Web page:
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New Stance: AOA Updates Their View On Telehealth

The 2020 global pandemic brought to light the connective power of technology, and this sentiment extends to the healthcare field. The need for telehealth exploded, and with that, the need for a revision of old policies. The American Optometric Association (AOA) realized that their original telehealth statement might be too restrictive, and they’ve released an updated version for ODs to follow.

The Original Statement

The AOA’s last statement regarding telehealth did not denounce the use of telehealth, but the definition and criteria were a bit more restrictive. For example, the AOA’s original statement noted that telehealth was not appropriate for establishing a doctor-patient relationship or giving an initial diagnosis of eye health issues. Additionally, the AOA stated that the organization “does not support eye and vision telehealth services primarily focused on offering access to prescriptions without conducting an adequate history, examination, patient diagnosis, and/or valid and proper doctor-patient relationship.”

The New Statement

In the most recently released statement, much of the original statement remained, including the need for tightened security, the suggestion of telehealth as a method of follow-up, and in-person exams are still the gold standard. However, the definition has expanded to include more technologies and an expanded definition of what constitutes “telehealth.”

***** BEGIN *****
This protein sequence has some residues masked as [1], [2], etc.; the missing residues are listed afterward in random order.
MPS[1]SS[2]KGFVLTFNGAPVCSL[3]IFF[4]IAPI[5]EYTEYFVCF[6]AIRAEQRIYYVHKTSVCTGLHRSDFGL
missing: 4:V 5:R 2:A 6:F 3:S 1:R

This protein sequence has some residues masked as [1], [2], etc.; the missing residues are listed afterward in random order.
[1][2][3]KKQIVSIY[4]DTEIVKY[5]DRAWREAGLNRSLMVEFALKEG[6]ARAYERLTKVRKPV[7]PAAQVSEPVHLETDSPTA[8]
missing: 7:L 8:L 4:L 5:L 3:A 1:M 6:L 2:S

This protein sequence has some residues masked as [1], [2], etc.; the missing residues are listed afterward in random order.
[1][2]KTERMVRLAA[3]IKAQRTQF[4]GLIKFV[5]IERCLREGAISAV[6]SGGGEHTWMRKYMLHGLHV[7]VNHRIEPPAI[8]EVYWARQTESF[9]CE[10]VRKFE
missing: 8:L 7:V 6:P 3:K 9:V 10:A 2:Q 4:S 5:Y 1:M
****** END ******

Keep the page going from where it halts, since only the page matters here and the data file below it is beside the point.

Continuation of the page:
Another update that occurred because of the pandemic is that the AOA now sees telehealth as an appropriate option for establishing a relationship with patients, as well as an initial diagnosis. However, an in-person comprehensive exam is strongly recommended to confirm the diagnosis and determine the best care protocols. According to the Review of Optometric Business, the new statement is,

“…a more in-depth, forward-facing and activist approach focused squarely on the opportunities connected to telemedicine in optometry, the use of telemedicine to establish a doctor-patient relationship for an initial diagnosis and documenting that in-person care, provided by a doctor of optometry, is the gold standard for the delivery of a comprehensive eye exam and for the prescription of glasses or contact lenses.”

What Does This Mean?

The logistics of the AOA letters can become complicated, but the main takeaway is that telehealth is here to stay. If your practice hasn’t started to utilize this type of evolutionary healthcare, it is not the end of the world, but you may be falling behind. Learn more about telehealth in optometry and find out how you can start implementing this technology into your practice.

Read 10 common misbeliefs regarding telehealth and the truth behind them.